On WISCONSIN! - PowerPoint PPT Presentation

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  1. On WISCONSIN! Statehood

  2. 1848 • Milwaukee: 14k People (40% German) • Main business: Flour milling • Main export: Wheat • Transportation for trade • 1854 Milwaukee RR reached Madison • 1857 RR reached Prairie du Chien

  3. Urban growth • #2 Racine: Wheat Port • #3 Kenosha: another port city • West of Kenosha/Racine: Kettle Moraine • Hills, rugged, rough road for travel, not tilled • Watertown: on Rock River; mid-way between Madison and Milwaukee • Access to Mississippi • Market town • High hopes – lots of land speculation • Land easier to till closer to Madison

  4. More growth • Chippewa and St. Croix Villages • Timber speculation • Prairie du Chien • Continued as trading center

  5. PopulationToday:5,758,000

  6. Where did all of these people come from? • New England “Yankees”: settled in SE and along IL border • Janesville and along Rock River • Big immigration flow from Europe to U.S. (Push and Pull factors from Europe) • Why? Economic changes: • Agricultural improvements – less need for workers • Growing population – overcrowding • Potato Famine – Scandinavia to Ireland • Political Unrest - Germany

  7. How did they reach WI? • Irish and Germans – landed in New York • West via Erie Canal and Great Lakes • Scandinavians – via Quebec

  8. No room service… • From Liverpool each passenger receives weekly 5 lbs. of oatmeal, 2 1/2 lbs. biscuit, 1 lb. flour, 2 lbs. rice, 1/2 lb. sugar, 1/2 lb. molasses, and 2 ounces of tea. He is obliged to cook it the best way he can in a cook shop 12 feet by 6! This is the cause of so many quarrels and...many a poor woman with her children can get but one meal done, and sometimes they get nothing warm for days and nights when a gale of wind is blowing and the sea is mountains high and breaking over the ship in all directions.—Anonymous, New-York Daily Times, October 15, 1851

  9. Deluxe Suite: $325 (1855) • 1st Class: $130 (1855) • 2nd Class ($75) • 2015 (based on CPI conversion from 1855) estimates: • $6700 • $2700 • $1550

  10. The Great Equalizer? • Why move to the “New Frontier”? • Land • Only ½ of Wisconsin’s male population owned land • Wealth was concentrated • Milwaukee: 11 richest men • 46 people worth min $100,000 (multimillionaire today) • Top 10% had 80% of wealth • On the frontier – ratios were closer together • Connection between wealth and origin (brought $ with them) • American-born had more land than immigrants

  11. The “rest” of the population: Women, Blacks, Indians • Women had more respect on frontier – less of them • 1840: 8 men to 5 women • 1850: 6 to 5 • Marriage = money • More opportunities for better pay • i.e. teachers in demand made more • Sold as “healthier” away from cities, mining and growing industry

  12. Catherine Beecher • Sister of Harriot Beecher Stowe • “crusader” for women in schools • 1852: Milwaukee Female College: vocational training and academic advancement • Teacher training • Other reasons why women were in the classroom – • Cheaper than men • Flexible schedules

  13. Not all roses… • Obstacles women faced on the New Frontier: • Married women – part of their husband’s estate • No access to courts (w/o husband) • No vote • Trade Unions: • Goal to keep women out of certain jobs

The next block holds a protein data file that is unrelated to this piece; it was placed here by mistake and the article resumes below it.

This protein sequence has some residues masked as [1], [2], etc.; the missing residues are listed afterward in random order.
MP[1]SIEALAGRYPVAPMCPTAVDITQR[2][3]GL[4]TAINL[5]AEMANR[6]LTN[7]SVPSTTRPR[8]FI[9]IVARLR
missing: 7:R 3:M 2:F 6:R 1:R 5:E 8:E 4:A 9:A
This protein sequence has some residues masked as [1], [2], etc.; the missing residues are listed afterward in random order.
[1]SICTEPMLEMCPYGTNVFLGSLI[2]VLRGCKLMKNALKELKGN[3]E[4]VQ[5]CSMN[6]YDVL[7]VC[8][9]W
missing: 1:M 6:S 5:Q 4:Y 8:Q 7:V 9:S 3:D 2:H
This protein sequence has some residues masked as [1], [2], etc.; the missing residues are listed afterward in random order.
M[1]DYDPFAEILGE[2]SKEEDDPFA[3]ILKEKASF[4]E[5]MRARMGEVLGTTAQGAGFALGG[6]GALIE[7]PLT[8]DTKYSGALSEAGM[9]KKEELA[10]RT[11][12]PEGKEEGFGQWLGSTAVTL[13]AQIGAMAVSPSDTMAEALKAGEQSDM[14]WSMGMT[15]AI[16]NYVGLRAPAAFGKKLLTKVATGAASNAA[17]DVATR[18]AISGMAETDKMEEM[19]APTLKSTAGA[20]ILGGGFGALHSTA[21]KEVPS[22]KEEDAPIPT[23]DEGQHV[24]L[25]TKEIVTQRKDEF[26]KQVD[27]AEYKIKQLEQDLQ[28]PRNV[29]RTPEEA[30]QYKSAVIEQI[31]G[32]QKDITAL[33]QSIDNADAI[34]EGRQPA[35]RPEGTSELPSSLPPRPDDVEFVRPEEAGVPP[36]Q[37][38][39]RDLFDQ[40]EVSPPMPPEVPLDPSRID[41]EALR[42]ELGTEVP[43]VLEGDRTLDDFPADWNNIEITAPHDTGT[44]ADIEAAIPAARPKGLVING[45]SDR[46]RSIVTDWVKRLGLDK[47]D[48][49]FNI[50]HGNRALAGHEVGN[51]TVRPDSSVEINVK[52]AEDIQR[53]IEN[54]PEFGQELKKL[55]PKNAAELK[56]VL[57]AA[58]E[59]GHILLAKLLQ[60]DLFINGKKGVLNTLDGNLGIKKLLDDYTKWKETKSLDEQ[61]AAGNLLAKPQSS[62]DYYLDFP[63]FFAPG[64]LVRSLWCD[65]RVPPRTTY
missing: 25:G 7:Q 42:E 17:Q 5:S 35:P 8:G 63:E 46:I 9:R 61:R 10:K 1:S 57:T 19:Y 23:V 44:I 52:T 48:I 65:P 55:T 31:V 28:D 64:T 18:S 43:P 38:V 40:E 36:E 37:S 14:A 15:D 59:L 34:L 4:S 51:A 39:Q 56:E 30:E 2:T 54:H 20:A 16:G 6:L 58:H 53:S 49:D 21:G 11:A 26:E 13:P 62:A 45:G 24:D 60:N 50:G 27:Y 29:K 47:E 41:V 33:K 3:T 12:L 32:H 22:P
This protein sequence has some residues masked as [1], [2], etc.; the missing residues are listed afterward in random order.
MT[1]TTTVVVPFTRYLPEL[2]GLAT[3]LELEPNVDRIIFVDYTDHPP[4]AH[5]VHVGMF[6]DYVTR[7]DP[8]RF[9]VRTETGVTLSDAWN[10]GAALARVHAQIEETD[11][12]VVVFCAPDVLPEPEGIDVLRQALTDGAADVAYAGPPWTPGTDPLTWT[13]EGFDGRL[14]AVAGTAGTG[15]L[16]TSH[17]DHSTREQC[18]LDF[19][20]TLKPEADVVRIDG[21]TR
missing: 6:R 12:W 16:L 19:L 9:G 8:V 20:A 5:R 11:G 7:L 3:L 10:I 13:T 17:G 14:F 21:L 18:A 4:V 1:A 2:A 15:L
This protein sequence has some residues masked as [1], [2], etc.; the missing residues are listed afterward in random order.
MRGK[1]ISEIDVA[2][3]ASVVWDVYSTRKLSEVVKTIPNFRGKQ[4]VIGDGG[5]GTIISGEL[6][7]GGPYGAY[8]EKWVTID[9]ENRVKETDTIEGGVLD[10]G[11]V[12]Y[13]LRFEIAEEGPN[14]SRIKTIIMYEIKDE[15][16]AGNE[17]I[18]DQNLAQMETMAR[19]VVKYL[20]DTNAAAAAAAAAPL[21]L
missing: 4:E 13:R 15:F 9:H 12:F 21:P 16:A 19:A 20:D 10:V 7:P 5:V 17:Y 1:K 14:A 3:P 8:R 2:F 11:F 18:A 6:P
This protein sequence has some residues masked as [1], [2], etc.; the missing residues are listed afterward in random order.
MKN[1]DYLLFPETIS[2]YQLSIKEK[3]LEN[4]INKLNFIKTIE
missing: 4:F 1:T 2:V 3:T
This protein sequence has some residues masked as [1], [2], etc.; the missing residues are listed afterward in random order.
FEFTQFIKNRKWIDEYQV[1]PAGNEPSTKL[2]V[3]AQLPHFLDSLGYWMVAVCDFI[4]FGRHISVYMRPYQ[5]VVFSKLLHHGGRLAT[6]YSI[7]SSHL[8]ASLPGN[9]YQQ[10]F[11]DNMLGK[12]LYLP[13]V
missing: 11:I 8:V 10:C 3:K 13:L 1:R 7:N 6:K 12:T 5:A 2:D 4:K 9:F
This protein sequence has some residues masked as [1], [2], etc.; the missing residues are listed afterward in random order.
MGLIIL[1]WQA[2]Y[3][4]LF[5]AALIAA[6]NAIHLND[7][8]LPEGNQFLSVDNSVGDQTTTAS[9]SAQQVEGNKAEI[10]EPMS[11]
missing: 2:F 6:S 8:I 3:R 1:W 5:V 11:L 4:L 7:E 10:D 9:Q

14. Women: Glass is ½ full? • 1850s Reform Movement • Passed law – ok to own property (independent of husband) • Contributed to Reform Movement • 1st state to abolish capital punishment • Tried to pass prohibition (governor vetoed)

  15. Wisconsin Indians • Census of 1860: • 1017 “civilized Indians” • 404 of them “half breeds” • Counted were those paying property taxes • Limited count of Indians on tribal lands/reservations: est. 8k

  16. Slavery in wisconsin • 1st Blacks in Wisconsin were slaves • Brought to work in mines • Prohibited by Northwest Ordinance, but no enforcement • 1840 Census 185 free, 11 slaves • 1850 no slaves, 653 free • 1860 1171 • Couldn’t serve in military • More rights than other Northern States • No inter-racial marriage laws • Could own property • Send kids to public schools • No job limitations • Be on juries, testify against whites, hold public meetings

  17. African American Population in WI • Milwaukee and Racine • Barbers/hairdressers • Sailors • Common laborers

  18. Abolitionists • Not many white people in north cared about abolition • Didn’t agree with taking “property” – fear that they could lose their own “property” • Congress had no power to alter state constitutions • But – people were becoming more aware • Morally wrong

  19. Secession • Growing issue • Mexican – American War (1846) • ? Of what to do with new lands • Extend to TX and CA? • Free Soiler Party (later the Liberty Party): • Compromise • Ignore where already is, but don’t let spread

  20. The Great Compromise • Tried to make everyone happy • Fugitive Slave Law: • Southern slavecatchers could take back • Based on an oath • No judicial process • Judge: higher fee if sent back than set free • Organized • Assisted Underground Railroad to Canada

  21. Underground railroad in Wisconsin

  22. Joshua Glover • Runaway slave in Racine • Federal marshal broke in • Beat Glover • Carted him away • Sherman Booth: Milwaukee newspaper writer and abolitionist • Protested • Lead a mob which called for Glover’s release, broke in and set free • Marshal was arrested • Booth was arrested

  23. QUICK WRITE: WHAT DO YOU SEE? • WHAT DO YOU THINK THE MESSAGE WAS?